10. The system of claim 1 wherein the seat of the at least one attachment mechanism includes at least one groove for receiving the first roller.

11. The system of claim 1 wherein the first roller is a bar-type roller and the seat of the at least one attachment mechanism includes opposing grooves for receiving an axel of the bar-type roller.

12. The system of claim 5 wherein the first and second movement mechanisms are bar-type rollers and the seat of the at least one attachment mechanism includes opposing grooves for receiving an axel of the bar-type rollers.

13. The system of claim 12 wherein the grooves extend to an exterior surface of the seat by which at least one of the two bar-type rollers can be selectively placed in the groove for engagement with the rod.

14. A system for stabilizing a spinal motion segment comprising: a rod sized to span a distance between a first and second vertebrae of the spinal motion segment; a first anchor for securing the rod to the first vertebrae; and a second anchor for securing the rod to the second vertebrae; wherein the first anchor includes a first vertebrae engaging member for securing to the first vertebrae and a first seat for communicating with the rod, the first seat including a first movement mechanism for allowing the rod to move in a transverse direction relative to the first vertebrae engaging member.

15. The system of claim 14 wherein the rod has a circular cross-section.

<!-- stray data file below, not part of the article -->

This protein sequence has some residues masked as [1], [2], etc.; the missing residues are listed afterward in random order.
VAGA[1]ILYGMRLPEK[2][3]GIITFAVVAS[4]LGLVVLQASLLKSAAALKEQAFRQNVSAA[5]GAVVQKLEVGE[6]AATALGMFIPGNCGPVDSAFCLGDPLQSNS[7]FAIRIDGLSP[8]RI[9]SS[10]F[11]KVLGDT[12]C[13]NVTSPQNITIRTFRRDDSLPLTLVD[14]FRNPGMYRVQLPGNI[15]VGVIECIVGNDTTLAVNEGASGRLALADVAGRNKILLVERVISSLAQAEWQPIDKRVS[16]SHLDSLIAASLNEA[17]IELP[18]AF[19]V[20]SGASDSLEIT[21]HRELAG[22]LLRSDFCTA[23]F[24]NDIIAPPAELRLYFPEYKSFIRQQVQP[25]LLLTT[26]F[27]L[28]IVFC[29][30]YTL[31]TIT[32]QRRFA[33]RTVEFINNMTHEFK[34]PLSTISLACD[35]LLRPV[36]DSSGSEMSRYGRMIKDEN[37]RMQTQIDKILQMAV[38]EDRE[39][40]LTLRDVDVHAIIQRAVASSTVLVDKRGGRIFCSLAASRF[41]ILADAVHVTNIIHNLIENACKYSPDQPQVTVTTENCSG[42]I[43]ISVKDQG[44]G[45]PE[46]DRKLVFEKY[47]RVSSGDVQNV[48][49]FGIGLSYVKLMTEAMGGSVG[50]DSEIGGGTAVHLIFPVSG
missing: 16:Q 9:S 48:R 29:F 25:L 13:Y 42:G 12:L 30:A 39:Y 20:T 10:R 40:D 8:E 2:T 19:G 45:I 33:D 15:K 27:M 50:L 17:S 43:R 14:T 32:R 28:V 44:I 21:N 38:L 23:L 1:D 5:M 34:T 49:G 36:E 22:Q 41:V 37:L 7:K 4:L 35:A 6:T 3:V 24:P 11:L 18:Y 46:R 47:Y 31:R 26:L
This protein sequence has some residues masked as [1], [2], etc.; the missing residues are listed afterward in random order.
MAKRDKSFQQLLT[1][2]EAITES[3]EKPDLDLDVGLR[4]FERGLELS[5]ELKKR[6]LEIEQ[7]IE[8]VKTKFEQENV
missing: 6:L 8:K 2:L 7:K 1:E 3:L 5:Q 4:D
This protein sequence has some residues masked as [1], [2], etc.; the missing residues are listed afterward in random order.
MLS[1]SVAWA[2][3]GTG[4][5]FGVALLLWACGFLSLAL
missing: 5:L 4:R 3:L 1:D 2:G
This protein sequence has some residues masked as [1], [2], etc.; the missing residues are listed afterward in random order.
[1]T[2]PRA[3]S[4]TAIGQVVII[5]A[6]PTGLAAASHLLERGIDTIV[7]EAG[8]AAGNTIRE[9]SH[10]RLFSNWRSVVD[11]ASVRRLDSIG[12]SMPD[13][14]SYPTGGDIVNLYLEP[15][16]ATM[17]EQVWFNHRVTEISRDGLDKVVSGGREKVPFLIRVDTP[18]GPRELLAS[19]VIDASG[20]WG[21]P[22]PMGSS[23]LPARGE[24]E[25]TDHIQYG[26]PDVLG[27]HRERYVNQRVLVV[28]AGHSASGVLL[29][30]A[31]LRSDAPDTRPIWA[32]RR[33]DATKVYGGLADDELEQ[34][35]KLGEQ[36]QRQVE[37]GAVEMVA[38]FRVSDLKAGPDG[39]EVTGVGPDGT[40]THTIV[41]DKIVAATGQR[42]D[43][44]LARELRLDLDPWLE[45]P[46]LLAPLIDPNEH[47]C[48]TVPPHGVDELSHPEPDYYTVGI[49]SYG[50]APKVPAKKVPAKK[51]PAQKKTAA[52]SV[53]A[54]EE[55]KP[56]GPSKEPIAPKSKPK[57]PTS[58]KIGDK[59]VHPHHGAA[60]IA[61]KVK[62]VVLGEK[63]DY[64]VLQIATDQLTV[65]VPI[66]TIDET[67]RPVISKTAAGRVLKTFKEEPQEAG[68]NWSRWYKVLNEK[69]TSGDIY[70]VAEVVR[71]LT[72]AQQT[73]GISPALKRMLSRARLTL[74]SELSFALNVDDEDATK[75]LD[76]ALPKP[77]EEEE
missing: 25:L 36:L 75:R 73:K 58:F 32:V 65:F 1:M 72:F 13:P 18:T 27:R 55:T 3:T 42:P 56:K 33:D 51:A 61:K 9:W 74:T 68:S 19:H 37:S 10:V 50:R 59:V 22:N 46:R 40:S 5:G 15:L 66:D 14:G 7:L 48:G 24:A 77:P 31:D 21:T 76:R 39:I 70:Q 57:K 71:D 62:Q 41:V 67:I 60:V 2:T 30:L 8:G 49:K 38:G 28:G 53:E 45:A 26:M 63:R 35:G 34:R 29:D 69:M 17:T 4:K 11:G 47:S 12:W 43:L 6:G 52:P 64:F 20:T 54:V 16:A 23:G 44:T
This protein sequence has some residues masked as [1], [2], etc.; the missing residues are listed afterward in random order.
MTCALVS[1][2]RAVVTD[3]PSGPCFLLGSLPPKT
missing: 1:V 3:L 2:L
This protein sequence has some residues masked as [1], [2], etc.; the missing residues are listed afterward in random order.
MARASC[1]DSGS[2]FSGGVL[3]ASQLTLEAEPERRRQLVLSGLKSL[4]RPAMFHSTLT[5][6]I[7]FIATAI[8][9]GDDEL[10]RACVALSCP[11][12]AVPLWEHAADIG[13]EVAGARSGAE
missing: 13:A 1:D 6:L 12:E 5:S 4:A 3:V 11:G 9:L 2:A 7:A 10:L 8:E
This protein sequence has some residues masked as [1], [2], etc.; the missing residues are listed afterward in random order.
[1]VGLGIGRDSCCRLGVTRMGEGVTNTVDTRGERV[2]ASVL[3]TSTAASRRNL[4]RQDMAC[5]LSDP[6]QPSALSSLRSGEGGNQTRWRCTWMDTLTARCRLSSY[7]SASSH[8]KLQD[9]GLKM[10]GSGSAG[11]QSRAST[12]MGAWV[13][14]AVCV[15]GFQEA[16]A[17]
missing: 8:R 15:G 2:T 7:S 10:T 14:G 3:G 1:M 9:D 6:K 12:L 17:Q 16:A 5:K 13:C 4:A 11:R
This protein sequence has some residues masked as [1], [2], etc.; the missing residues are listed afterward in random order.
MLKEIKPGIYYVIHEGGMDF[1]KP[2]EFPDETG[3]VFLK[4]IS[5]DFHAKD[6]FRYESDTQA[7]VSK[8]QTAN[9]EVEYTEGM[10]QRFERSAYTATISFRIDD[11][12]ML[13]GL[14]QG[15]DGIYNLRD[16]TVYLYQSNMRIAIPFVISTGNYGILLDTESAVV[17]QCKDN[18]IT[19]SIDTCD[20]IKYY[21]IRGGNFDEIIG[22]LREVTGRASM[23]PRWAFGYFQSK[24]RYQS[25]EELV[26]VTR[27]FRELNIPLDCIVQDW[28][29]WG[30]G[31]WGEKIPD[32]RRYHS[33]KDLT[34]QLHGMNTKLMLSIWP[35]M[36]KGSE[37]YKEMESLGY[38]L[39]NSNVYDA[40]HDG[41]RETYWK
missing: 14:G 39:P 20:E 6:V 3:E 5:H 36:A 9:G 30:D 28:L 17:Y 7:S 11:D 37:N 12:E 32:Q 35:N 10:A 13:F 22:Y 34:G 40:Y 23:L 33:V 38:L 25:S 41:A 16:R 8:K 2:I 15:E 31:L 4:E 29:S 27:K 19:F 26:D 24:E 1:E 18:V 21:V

16. The system of claim 14 wherein the second anchor includes a second vertebrae engaging member for securing to the second vertebrae and a second seat for communicating with the rod.

17. The system of claim 16 wherein the second seat includes a second movement mechanism for allowing the rod to move in a transverse direction relative to the second vertebrae engaging member.

18. The system of claim 14 wherein the first seat includes a passage through which the rod can be positioned, the passage defining first and second arms of the first seat.

19. The system of claim 18 wherein the first and second arms of the first seat include threads for receiving a coupling member, the coupling member being selectively engagable with the first seat to allow the rod to be configured in the passage and to allow the rod to be secured in the passage.

20. The system of claim 19 wherein the coupling member includes a second movement mechanism, the first and second movement mechanisms including rollers for allowing the rod to move in a transverse direction relative to the first vertebrae engaging member